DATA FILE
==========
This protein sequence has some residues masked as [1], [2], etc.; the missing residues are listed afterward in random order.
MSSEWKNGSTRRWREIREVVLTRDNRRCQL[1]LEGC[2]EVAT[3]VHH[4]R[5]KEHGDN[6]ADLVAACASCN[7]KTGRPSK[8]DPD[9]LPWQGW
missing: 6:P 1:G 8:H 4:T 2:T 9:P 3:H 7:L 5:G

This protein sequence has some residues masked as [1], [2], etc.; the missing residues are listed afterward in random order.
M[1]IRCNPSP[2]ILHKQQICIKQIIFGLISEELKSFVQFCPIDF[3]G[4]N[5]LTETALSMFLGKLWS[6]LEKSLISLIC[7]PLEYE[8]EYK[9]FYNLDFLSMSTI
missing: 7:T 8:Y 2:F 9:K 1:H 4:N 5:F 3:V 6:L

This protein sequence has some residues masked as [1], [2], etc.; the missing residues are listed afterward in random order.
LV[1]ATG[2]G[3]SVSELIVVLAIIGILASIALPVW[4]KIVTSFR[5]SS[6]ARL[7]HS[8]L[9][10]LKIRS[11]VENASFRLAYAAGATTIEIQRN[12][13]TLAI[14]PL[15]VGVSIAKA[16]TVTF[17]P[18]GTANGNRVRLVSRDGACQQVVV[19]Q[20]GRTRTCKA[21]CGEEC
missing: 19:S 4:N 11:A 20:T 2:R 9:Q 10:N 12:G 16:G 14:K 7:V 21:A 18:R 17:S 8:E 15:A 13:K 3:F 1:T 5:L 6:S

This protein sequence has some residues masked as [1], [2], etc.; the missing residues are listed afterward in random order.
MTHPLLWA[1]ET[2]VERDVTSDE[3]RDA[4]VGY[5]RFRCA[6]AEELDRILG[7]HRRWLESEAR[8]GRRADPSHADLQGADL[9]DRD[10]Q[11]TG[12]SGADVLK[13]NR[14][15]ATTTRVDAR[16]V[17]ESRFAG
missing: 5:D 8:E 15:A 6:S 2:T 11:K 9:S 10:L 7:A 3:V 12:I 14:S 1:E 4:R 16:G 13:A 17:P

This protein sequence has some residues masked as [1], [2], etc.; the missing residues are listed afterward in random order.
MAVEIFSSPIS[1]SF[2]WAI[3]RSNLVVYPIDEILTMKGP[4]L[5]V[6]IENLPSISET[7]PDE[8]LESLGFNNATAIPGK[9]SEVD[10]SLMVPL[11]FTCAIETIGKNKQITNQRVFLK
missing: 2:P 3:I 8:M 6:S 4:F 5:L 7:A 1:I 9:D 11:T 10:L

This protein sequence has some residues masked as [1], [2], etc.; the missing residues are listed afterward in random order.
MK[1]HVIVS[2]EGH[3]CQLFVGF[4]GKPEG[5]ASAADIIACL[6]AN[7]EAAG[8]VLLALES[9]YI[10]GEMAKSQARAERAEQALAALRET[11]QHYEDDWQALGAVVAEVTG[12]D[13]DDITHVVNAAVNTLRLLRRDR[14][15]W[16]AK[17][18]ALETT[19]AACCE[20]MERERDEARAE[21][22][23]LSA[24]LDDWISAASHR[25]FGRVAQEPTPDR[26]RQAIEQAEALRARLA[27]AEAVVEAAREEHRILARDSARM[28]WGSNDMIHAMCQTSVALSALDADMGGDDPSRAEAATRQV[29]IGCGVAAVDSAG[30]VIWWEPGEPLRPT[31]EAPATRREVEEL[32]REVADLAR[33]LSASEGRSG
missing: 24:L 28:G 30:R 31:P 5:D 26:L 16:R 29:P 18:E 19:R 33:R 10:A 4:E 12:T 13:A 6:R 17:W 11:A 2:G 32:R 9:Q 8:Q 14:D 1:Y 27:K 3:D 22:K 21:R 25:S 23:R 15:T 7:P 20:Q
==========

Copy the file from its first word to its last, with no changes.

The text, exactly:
This protein sequence has some residues masked as [1], [2], etc.; the missing residues are listed afterward in random order.
MSSEWKNGSTRRWREIREVVLTRDNRRCQL[1]LEGC[2]EVAT[3]VHH[4]R[5]KEHGDN[6]ADLVAACASCN[7]KTGRPSK[8]DPD[9]LPWQGW
missing: 6:P 1:G 8:H 4:T 2:T 9:P 3:H 7:L 5:G

This protein sequence has some residues masked as [1], [2], etc.; the missing residues are listed afterward in random order.
M[1]IRCNPSP[2]ILHKQQICIKQIIFGLISEELKSFVQFCPIDF[3]G[4]N[5]LTETALSMFLGKLWS[6]LEKSLISLIC[7]PLEYE[8]EYK[9]FYNLDFLSMSTI
missing: 7:T 8:Y 2:F 9:K 1:H 4:N 5:F 3:V 6:L

This protein sequence has some residues masked as [1], [2], etc.; the missing residues are listed afterward in random order.
LV[1]ATG[2]G[3]SVSELIVVLAIIGILASIALPVW[4]KIVTSFR[5]SS[6]ARL[7]HS[8]L[9][10]LKIRS[11]VENASFRLAYAAGATTIEIQRN[12][13]TLAI[14]PL[15]VGVSIAKA[16]TVTF[17]P[18]GTANGNRVRLVSRDGACQQVVV[19]Q[20]GRTRTCKA[21]CGEEC
missing: 19:S 4:N 11:A 20:T 2:R 9:Q 10:N 12:G 16:G 14:K 7:V 21:A 18:R 17:S 8:E 15:A 13:K 3:F 1:T 5:L 6:S

This protein sequence has some residues masked as [1], [2], etc.; the missing residues are listed afterward in random order.
MTHPLLWA[1]ET[2]VERDVTSDE[3]RDA[4]VGY[5]RFRCA[6]AEELDRILG[7]HRRWLESEAR[8]GRRADPSHADLQGADL[9]DRD[10]Q[11]TG[12]SGADVLK[13]NR[14][15]ATTTRVDAR[16]V[17]ESRFAG
missing: 5:D 8:E 15:A 6:S 2:T 11:K 9:S 10:L 7:A 3:V 12:I 14:S 1:E 4:R 16:G 13:A 17:P

This protein sequence has some residues masked as [1], [2], etc.; the missing residues are listed afterward in random order.
MAVEIFSSPIS[1]SF[2]WAI[3]RSNLVVYPIDEILTMKGP[4]L[5]V[6]IENLPSISET[7]PDE[8]LESLGFNNATAIPGK[9]SEVD[10]SLMVPL[11]FTCAIETIGKNKQITNQRVFLK
missing: 2:P 3:I 8:M 6:S 4:F 5:L 7:A 1:I 9:D 11:T 10:L

This protein sequence has some residues masked as [1], [2], etc.; the missing residues are listed afterward in random order.
MK[1]HVIVS[2]EGH[3]CQLFVGF[4]GKPEG[5]ASAADIIACL[6]AN[7]EAAG[8]VLLALES[9]YI[10]GEMAKSQARAERAEQALAALRET[11]QHYEDDWQALGAVVAEVTG[12]D[13]DDITHVVNAAVNTLRLLRRDR[14][15]W[16]AK[17][18]ALETT[19]AACCE[20]MERERDEARAE[21][22][23]LSA[24]LDDWISAASHR[25]FGRVAQEPTPDR[26]RQAIEQAEALRARLA[27]AEAVVEAAREEHRILARDSARM[28]WGSNDMIHAMCQTSVALSALDADMGGDDPSRAEAATRQV[29]IGCGVAAVDSAG[30]VIWWEPGEPLRPT[31]EAPATRREVEEL[32]REVADLAR[33]LSASEGRSG
missing: 24:L 28:G 30:R 31:P 5:D 26:L 16:R 29:P 18:E 19:R 33:R 10:A 4:E 12:T 13:A 6:R 17:W 11:A 2:G 32:R 9:Q 8:Q 14:D 1:Y 27:K 3:D 22:K 21:R 25:S 23:R 15:T 7:P 20:Q